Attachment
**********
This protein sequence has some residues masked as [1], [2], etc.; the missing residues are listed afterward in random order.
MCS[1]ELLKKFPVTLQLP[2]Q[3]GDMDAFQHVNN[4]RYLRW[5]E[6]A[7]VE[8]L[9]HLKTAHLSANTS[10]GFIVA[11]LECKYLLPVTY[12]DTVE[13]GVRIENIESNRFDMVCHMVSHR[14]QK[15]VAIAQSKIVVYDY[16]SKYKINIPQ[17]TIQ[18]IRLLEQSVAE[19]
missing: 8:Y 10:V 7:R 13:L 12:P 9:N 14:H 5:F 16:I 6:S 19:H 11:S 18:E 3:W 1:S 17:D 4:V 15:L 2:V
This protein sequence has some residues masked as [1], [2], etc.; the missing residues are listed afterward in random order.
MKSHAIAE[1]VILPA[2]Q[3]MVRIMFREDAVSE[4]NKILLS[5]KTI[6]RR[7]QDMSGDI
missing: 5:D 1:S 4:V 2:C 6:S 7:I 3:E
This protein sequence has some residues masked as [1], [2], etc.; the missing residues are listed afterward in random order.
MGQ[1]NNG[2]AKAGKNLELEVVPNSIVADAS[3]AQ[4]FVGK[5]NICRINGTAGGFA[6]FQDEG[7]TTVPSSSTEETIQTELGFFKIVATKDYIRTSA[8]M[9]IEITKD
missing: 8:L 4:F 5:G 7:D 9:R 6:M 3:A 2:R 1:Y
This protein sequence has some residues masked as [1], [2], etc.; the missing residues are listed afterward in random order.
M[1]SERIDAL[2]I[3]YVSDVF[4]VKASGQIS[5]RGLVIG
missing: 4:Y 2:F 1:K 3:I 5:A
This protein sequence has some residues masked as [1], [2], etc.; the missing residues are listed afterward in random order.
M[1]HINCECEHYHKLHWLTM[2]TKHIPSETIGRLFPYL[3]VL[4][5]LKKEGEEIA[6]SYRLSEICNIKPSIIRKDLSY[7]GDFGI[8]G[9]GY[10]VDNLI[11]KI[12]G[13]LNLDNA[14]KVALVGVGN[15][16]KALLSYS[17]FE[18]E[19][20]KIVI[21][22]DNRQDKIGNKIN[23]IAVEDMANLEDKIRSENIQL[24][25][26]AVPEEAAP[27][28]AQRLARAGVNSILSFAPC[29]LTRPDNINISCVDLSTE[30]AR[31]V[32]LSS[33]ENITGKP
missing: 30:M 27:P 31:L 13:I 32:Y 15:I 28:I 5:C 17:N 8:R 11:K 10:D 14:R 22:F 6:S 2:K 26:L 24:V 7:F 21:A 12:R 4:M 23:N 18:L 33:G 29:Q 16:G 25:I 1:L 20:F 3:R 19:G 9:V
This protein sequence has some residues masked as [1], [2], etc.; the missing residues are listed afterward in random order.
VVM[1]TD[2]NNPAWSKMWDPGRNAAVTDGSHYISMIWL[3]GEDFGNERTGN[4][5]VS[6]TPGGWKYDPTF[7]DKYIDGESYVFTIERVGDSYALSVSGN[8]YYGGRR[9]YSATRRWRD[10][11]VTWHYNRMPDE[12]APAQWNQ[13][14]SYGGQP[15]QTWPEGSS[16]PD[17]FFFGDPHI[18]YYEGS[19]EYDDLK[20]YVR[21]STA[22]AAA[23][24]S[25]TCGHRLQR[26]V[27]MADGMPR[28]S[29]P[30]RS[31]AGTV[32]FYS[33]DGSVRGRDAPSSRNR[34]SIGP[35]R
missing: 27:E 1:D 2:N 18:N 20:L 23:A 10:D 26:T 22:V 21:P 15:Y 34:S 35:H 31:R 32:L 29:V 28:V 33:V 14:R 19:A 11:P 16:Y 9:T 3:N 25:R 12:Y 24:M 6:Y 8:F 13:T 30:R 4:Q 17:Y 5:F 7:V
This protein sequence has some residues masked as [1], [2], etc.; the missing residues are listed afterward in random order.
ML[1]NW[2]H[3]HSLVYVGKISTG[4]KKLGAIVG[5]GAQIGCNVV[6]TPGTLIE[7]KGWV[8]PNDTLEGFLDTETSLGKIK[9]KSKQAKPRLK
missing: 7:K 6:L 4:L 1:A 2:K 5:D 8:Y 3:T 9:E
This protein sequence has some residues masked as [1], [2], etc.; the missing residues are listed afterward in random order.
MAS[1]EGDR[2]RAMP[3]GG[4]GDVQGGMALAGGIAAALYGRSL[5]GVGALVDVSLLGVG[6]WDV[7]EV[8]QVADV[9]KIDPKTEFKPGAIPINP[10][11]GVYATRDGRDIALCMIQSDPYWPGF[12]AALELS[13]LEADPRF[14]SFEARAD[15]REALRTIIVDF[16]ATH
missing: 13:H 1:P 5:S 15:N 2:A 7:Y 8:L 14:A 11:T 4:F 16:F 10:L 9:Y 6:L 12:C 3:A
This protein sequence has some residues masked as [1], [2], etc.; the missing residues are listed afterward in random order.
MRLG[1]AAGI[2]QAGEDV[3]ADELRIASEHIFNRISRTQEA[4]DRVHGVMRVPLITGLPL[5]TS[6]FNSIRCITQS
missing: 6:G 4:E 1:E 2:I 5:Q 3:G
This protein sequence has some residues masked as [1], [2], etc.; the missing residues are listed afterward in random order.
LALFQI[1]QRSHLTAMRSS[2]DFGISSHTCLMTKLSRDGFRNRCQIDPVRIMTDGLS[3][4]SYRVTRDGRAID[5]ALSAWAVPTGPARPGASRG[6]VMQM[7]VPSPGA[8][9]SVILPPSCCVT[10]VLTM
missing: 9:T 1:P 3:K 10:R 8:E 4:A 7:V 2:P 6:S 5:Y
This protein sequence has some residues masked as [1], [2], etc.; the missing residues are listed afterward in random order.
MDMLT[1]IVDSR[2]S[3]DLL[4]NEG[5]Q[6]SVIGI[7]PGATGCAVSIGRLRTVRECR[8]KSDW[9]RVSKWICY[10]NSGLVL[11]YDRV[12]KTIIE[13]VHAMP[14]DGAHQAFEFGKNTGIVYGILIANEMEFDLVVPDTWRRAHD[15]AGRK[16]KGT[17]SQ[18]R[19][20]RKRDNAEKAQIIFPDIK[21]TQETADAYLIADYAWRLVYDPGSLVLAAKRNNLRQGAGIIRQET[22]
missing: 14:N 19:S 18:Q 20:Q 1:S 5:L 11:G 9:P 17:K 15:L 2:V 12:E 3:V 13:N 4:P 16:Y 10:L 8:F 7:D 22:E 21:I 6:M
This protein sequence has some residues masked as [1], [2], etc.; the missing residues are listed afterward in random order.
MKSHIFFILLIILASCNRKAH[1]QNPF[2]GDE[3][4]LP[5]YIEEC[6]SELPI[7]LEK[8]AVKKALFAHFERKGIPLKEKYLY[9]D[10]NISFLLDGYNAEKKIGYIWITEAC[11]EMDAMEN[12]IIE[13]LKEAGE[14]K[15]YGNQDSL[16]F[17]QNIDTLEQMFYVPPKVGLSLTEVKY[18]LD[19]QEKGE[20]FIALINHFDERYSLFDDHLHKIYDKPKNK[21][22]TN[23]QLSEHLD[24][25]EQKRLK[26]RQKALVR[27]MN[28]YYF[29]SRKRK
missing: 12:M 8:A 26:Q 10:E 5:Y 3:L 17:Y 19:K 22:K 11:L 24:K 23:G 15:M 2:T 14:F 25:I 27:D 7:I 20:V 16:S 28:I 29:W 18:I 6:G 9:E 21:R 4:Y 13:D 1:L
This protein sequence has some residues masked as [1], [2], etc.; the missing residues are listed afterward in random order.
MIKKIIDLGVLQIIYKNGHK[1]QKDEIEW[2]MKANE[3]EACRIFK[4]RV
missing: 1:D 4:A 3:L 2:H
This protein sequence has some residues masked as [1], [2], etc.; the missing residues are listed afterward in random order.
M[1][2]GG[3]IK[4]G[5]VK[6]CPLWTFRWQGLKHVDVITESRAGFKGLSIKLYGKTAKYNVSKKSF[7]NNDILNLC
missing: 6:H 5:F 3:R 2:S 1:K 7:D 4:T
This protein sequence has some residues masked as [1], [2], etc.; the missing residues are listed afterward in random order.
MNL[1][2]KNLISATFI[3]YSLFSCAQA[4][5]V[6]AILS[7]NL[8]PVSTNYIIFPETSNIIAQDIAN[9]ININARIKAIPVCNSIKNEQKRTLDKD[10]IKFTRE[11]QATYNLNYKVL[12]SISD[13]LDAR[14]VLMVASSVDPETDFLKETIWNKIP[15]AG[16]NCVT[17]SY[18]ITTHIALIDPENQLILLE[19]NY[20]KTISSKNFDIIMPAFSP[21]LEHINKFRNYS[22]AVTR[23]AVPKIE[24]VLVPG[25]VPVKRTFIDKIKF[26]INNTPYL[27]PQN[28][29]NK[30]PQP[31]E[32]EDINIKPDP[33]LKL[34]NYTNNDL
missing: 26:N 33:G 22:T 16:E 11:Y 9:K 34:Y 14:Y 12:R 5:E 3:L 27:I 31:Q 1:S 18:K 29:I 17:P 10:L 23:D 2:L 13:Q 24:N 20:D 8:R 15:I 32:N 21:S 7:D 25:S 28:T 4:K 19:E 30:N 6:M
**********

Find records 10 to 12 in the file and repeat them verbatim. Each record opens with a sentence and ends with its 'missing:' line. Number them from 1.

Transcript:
This protein sequence has some residues masked as [1], [2], etc.; the missing residues are listed afterward in random order.
LALFQI[1]QRSHLTAMRSS[2]DFGISSHTCLMTKLSRDGFRNRCQIDPVRIMTDGLS[3][4]SYRVTRDGRAID[5]ALSAWAVPTGPARPGASRG[6]VMQM[7]VPSPGA[8][9]SVILPPSCCVT[10]VLTM
missing: 9:T 1:P 3:K 10:R 8:E 4:A 7:V 2:P 6:S 5:Y
This protein sequence has some residues masked as [1], [2], etc.; the missing residues are listed afterward in random order.
MDMLT[1]IVDSR[2]S[3]DLL[4]NEG[5]Q[6]SVIGI[7]PGATGCAVSIGRLRTVRECR[8]KSDW[9]RVSKWICY[10]NSGLVL[11]YDRV[12]KTIIE[13]VHAMP[14]DGAHQAFEFGKNTGIVYGILIANEMEFDLVVPDTWRRAHD[15]AGRK[16]KGT[17]SQ[18]R[19][20]RKRDNAEKAQIIFPDIK[21]TQETADAYLIADYAWRLVYDPGSLVLAAKRNNLRQGAGIIRQET[22]
missing: 14:N 19:S 18:Q 20:Q 1:S 5:L 11:G 9:P 17:K 15:L 2:V 12:E 3:V 13:N 4:P 16:Y 10:L 8:F 7:D 22:E 21:I 6:M
This protein sequence has some residues masked as [1], [2], etc.; the missing residues are listed afterward in random order.
MKSHIFFILLIILASCNRKAH[1]QNPF[2]GDE[3][4]LP[5]YIEEC[6]SELPI[7]LEK[8]AVKKALFAHFERKGIPLKEKYLY[9]D[10]NISFLLDGYNAEKKIGYIWITEAC[11]EMDAMEN[12]IIE[13]LKEAGE[14]K[15]YGNQDSL[16]F[17]QNIDTLEQMFYVPPKVGLSLTEVKY[18]LD[19]QEKGE[20]FIALINHFDERYSLFDDHLHKIYDKPKNK[21][22]TN[23]QLSEHLD[24][25]EQKRLK[26]RQKALVR[27]MN[28]YYF[29]SRKRK
missing: 12:M 8:A 26:Q 10:E 5:Y 3:L 17:Y 19:K 22:K 11:L 24:K 23:G 15:M 2:T 14:F 25:I 27:D 7:I 20:V 16:S 28:I 29:W 18:I 6:G 9:E 21:R 4:Y 13:D 1:L